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Lost, found, and feeling better: Exploring proxy health information behavior

Proceedings of the American Society for Information Science and Technology
Wiley Blackwell (John Wiley & Sons)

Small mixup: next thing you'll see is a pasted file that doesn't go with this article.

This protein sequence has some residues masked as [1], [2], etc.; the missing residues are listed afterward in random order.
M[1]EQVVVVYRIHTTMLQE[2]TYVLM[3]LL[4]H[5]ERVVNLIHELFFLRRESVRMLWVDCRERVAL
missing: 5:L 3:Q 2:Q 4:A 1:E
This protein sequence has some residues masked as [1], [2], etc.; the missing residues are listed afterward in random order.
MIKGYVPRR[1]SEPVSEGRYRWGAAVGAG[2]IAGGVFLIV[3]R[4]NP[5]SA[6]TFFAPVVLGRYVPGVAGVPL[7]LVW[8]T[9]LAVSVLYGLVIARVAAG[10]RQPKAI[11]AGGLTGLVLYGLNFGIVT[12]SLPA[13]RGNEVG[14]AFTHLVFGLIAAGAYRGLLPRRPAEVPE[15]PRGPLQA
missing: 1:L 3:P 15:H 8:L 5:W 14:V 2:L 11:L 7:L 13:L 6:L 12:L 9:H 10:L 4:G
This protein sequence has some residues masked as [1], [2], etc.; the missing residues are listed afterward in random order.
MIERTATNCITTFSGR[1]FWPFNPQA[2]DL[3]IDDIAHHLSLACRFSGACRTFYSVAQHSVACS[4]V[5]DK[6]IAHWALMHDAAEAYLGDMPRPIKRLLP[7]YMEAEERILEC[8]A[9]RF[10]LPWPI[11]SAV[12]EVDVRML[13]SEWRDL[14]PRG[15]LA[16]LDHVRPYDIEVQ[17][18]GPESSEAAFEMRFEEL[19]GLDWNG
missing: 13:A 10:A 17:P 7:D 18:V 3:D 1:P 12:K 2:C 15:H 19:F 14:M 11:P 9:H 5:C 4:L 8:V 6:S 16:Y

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file://F:\UllasKumarG\working\000\258\258_poster.html Lost, Found, and Feeling Better: Exploring Proxy Health Information Behavior Karen E. Fisher, Corresponding Author The Information School, University of Washington, Box 352840, Seattle, WA 98195-2840, Voice: (206) 543-6238 Fax: (206) 616-3152 [email protected] Jennie A. Abrahamson Department of Medical Informatics & Clinical Epidemiology, School of Medicine, Oregon Health & Science University [email protected] Anne G. Turner Student, The Information School, University of Washington Box 352840, Seattle, WA 98195-2840 [email protected] Phil M. Edwards The Information School, University of Washington Box 352840, Seattle, WA 98195-2840 [email protected] Joan C. Durrance School of Information, University of Michigan 550 E University-3084 West Hall Connector Ann Arbor, MI 48109-1092 Voice: (734) 763-1569 Fax: (734) 764-2475 [email protected] In studying how people use the Internet for situations involving consumer health information (CHI), we also examined the phenomenon of proxy searching, i.e., when people seek information on behalf of others without necessarily being asked to do so or engaging in follow-up. Proxy searching has also been referred to as the imposed query, or a query which is precipitated by questions generated by others, such as teachers, employers, friends, or family members (Gross & Saxton, 2001). The prevalence of proxy health information seeking has been observed to be as high as 54% of all health information seekers on the Internet (Fox & Rainie, 2000). Many health care researchers refer to these information seekers as “hidden patients” and have noted the importance of addressing their information needs, particularly because these needs can become lost among those of the patients they are related to (Meissner, et al., 1990; Ell, 1996; Kristjanson & Aoun, 2005). The needs of these hidden patients are often negotiated by others who are largely not information professional

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